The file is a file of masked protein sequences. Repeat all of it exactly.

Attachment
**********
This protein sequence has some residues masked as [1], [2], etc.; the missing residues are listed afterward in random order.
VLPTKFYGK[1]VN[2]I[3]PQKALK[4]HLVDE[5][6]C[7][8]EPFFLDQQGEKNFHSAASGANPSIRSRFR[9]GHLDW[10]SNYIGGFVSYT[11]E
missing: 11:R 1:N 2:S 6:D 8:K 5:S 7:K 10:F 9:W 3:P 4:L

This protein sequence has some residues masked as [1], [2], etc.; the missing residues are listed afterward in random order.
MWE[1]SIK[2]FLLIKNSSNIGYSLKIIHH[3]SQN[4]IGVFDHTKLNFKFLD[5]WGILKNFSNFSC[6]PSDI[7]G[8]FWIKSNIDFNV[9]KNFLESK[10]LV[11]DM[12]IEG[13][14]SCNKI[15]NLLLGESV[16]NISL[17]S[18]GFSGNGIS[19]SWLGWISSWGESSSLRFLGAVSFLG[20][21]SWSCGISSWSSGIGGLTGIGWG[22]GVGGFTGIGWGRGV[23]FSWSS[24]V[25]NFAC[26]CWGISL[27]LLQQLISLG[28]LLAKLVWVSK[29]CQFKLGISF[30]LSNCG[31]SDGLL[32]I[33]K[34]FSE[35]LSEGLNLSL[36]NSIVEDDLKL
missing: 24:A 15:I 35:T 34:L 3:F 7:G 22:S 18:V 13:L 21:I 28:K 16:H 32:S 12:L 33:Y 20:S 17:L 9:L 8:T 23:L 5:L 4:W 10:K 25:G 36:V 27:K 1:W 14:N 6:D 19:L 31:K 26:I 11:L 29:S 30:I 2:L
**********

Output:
This protein sequence has some residues masked as [1], [2], etc.; the missing residues are listed afterward in random order.
VLPTKFYGK[1]VN[2]I[3]PQKALK[4]HLVDE[5][6]C[7][8]EPFFLDQQGEKNFHSAASGANPSIRSRFR[9]GHLDW[10]SNYIGGFVSYT[11]E
missing: 11:R 1:N 2:S 6:D 8:K 5:S 7:K 10:F 9:W 3:P 4:L

This protein sequence has some residues masked as [1], [2], etc.; the missing residues are listed afterward in random order.
MWE[1]SIK[2]FLLIKNSSNIGYSLKIIHH[3]SQN[4]IGVFDHTKLNFKFLD[5]WGILKNFSNFSC[6]PSDI[7]G[8]FWIKSNIDFNV[9]KNFLESK[10]LV[11]DM[12]IEG[13][14]SCNKI[15]NLLLGESV[16]NISL[17]S[18]GFSGNGIS[19]SWLGWISSWGESSSLRFLGAVSFLG[20][21]SWSCGISSWSSGIGGLTGIGWG[22]GVGGFTGIGWGRGV[23]FSWSS[24]V[25]NFAC[26]CWGISL[27]LLQQLISLG[28]LLAKLVWVSK[29]CQFKLGISF[30]LSNCG[31]SDGLL[32]I[33]K[34]FSE[35]LSEGLNLSL[36]NSIVEDDLKL
missing: 24:A 15:I 35:T 34:L 3:F 7:G 22:S 18:V 13:L 21:I 28:K 16:H 32:S 12:L 33:Y 20:S 17:L 9:L 8:T 23:L 5:L 4:W 10:K 25:G 36:V 27:K 1:W 14:N 6:D 19:L 31:K 26:I 11:L 29:S 30:I 2:L